What should be the ratio of the fuselage and wings in a maximum dimension limited condition supersonic delta wing aircraft? Also can anybody explain clearly the "supersonic area rule" or "Whitcomb area rule"? Is there anything else I need to take care of while designing a fuselage for supersonic conditions? Thanks.
There is no ideal ratio. Make the wing as big as it needs to be for your take-off run, your cruising altitude or your approach speed, whatever demands the biggest wing, and make the fuselage just big enough to hold the pilot(s) and all equipment, payload, fuel and whatever you choose to carry around. Asking for a specific ratio without any details on the mission or the design parameters is silly.
The comments tell me I should say something about area ruling, though. Terry correctly mentions the x-wise gradient of the aircraft's cross section, but this is only helpful at Mach 1. At higher speeds, you need to look at the area which is covered by Mach cones which run along the longitudinal axis. Sum up the area of the intersection between those Mach cones and your aircraft's structure, and make the lengthwise distribution follow a Sears-Haack-body. Please note that the inclination of those Mach cones varies with angle of attack, so there is not a single optimum shape, but only a best compromise for all expected flight conditions.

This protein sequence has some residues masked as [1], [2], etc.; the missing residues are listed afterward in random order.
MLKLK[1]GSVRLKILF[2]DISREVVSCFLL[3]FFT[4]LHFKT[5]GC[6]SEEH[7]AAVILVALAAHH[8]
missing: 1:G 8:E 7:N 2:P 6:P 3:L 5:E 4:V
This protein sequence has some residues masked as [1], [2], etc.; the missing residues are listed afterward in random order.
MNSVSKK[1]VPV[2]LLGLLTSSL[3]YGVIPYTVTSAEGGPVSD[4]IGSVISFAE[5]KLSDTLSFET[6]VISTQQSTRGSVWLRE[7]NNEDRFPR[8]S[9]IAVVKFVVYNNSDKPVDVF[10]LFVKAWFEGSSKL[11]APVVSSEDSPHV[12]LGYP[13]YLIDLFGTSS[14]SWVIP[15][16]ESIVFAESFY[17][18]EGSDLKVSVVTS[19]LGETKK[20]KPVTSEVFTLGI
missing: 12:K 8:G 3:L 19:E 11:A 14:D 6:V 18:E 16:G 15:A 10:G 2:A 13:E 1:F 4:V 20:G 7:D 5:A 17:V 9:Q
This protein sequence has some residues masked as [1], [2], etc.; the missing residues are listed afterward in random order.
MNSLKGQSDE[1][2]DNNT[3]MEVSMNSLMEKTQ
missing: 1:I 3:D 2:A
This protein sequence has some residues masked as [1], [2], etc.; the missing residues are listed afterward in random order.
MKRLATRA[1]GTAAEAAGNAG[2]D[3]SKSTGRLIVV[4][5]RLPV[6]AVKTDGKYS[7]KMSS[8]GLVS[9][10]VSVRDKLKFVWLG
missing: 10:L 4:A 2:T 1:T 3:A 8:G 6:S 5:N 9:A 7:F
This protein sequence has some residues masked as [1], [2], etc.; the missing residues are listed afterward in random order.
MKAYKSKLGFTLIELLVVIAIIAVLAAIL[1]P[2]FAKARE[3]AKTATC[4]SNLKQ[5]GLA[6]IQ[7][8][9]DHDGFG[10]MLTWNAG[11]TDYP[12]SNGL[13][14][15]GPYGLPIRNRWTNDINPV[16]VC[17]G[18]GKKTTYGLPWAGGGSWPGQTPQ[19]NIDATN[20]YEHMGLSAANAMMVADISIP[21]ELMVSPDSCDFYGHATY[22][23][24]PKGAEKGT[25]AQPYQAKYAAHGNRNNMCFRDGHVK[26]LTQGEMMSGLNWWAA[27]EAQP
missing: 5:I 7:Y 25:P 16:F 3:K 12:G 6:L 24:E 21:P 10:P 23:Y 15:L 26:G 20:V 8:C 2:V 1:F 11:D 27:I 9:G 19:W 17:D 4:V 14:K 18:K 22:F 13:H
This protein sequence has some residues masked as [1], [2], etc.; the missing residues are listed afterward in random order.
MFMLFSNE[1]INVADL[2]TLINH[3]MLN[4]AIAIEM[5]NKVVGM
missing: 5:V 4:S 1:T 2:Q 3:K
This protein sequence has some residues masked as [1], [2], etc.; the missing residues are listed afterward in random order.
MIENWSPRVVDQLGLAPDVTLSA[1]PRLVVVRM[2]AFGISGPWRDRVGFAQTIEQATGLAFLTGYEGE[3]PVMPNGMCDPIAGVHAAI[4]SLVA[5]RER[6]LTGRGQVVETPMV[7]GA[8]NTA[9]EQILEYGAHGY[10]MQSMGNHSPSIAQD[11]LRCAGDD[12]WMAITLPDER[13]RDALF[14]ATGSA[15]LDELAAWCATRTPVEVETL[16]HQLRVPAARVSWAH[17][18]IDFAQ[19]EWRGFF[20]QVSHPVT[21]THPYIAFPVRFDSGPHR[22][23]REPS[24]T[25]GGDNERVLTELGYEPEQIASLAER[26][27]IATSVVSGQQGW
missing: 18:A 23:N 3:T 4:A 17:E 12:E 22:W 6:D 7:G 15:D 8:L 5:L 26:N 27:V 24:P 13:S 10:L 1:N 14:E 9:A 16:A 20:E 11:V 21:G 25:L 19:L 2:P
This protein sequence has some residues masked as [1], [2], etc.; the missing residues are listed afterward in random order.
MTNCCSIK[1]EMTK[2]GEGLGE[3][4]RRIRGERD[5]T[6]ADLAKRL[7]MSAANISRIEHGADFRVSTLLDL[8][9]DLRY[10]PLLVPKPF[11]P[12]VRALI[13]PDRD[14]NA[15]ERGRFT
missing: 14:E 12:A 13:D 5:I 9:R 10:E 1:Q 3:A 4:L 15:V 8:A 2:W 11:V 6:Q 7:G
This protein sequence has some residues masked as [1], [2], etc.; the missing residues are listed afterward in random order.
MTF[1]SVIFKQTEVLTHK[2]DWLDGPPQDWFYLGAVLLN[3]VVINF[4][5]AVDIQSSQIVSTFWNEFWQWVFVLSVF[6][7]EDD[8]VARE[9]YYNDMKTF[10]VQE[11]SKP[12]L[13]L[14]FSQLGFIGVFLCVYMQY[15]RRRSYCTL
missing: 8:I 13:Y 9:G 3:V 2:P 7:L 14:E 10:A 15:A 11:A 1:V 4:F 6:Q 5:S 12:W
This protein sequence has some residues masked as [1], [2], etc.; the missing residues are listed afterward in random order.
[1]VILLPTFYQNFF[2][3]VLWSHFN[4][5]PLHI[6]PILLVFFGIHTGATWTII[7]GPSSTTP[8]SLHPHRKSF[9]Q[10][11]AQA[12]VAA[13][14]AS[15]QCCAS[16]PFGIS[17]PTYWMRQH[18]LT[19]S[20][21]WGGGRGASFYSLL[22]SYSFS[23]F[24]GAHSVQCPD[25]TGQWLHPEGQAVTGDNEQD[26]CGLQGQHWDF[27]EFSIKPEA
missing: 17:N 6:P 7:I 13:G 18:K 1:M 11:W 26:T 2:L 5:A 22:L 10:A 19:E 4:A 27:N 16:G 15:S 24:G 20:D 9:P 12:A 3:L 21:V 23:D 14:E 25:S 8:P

Area ruling is only helpful around Mach 1, but there (or slightly above) is the transsonic drag maximum, and area ruling helps to get across this quickly, even with the high thrust of modern engines. If your task is to get to this strange radar blip at 16 km altitude in a hurry, every second counts. Also, modern airliners need to employ area ruling techniques to make cruise Mach numbers above Mach 0.8 economical.
And this is just scratching the surface ...